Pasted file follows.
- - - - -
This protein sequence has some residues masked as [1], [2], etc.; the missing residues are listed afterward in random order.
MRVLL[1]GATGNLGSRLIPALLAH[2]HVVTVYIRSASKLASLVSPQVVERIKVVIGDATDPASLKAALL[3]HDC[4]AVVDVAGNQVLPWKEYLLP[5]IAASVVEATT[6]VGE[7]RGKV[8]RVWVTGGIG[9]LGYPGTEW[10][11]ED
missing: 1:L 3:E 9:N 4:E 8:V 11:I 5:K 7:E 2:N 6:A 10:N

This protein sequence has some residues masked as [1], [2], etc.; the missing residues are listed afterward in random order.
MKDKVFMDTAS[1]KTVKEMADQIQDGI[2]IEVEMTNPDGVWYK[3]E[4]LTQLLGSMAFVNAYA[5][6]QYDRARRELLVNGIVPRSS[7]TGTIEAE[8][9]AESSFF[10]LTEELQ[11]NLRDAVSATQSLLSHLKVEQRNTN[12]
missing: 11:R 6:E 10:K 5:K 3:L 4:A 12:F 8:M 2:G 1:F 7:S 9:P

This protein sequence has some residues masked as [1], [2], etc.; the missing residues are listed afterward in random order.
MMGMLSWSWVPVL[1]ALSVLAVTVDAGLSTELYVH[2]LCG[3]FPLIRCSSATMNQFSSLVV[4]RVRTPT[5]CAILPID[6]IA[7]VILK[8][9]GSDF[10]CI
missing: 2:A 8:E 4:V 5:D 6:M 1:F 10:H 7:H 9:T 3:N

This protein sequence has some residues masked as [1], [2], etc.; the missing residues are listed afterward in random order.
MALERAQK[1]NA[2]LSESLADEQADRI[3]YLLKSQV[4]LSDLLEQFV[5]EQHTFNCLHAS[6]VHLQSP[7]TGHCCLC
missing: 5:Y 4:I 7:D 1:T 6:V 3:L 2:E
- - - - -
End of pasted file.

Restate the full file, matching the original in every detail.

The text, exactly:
This protein sequence has some residues masked as [1], [2], etc.; the missing residues are listed afterward in random order.
MRVLL[1]GATGNLGSRLIPALLAH[2]HVVTVYIRSASKLASLVSPQVVERIKVVIGDATDPASLKAALL[3]HDC[4]AVVDVAGNQVLPWKEYLLP[5]IAASVVEATT[6]VGE[7]RGKV[8]RVWVTGGIG[9]LGYPGTEW[10][11]ED
missing: 1:L 3:E 9:N 4:E 8:V 11:I 5:K 7:E 2:N 6:A 10:N

This protein sequence has some residues masked as [1], [2], etc.; the missing residues are listed afterward in random order.
MKDKVFMDTAS[1]KTVKEMADQIQDGI[2]IEVEMTNPDGVWYK[3]E[4]LTQLLGSMAFVNAYA[5][6]QYDRARRELLVNGIVPRSS[7]TGTIEAE[8][9]AESSFF[10]LTEELQ[11]NLRDAVSATQSLLSHLKVEQRNTN[12]
missing: 11:R 6:E 10:K 5:K 3:L 4:A 12:F 8:M 2:G 1:F 7:S 9:P

This protein sequence has some residues masked as [1], [2], etc.; the missing residues are listed afterward in random order.
MMGMLSWSWVPVL[1]ALSVLAVTVDAGLSTELYVH[2]LCG[3]FPLIRCSSATMNQFSSLVV[4]RVRTPT[5]CAILPID[6]IA[7]VILK[8][9]GSDF[10]CI
missing: 2:A 8:E 4:V 5:D 6:M 1:F 10:H 7:H 9:T 3:N

This protein sequence has some residues masked as [1], [2], etc.; the missing residues are listed afterward in random order.
MALERAQK[1]NA[2]LSESLADEQADRI[3]YLLKSQV[4]LSDLLEQFV[5]EQHTFNCLHAS[6]VHLQSP[7]TGHCCLC
missing: 5:Y 4:I 7:D 1:T 6:V 3:L 2:E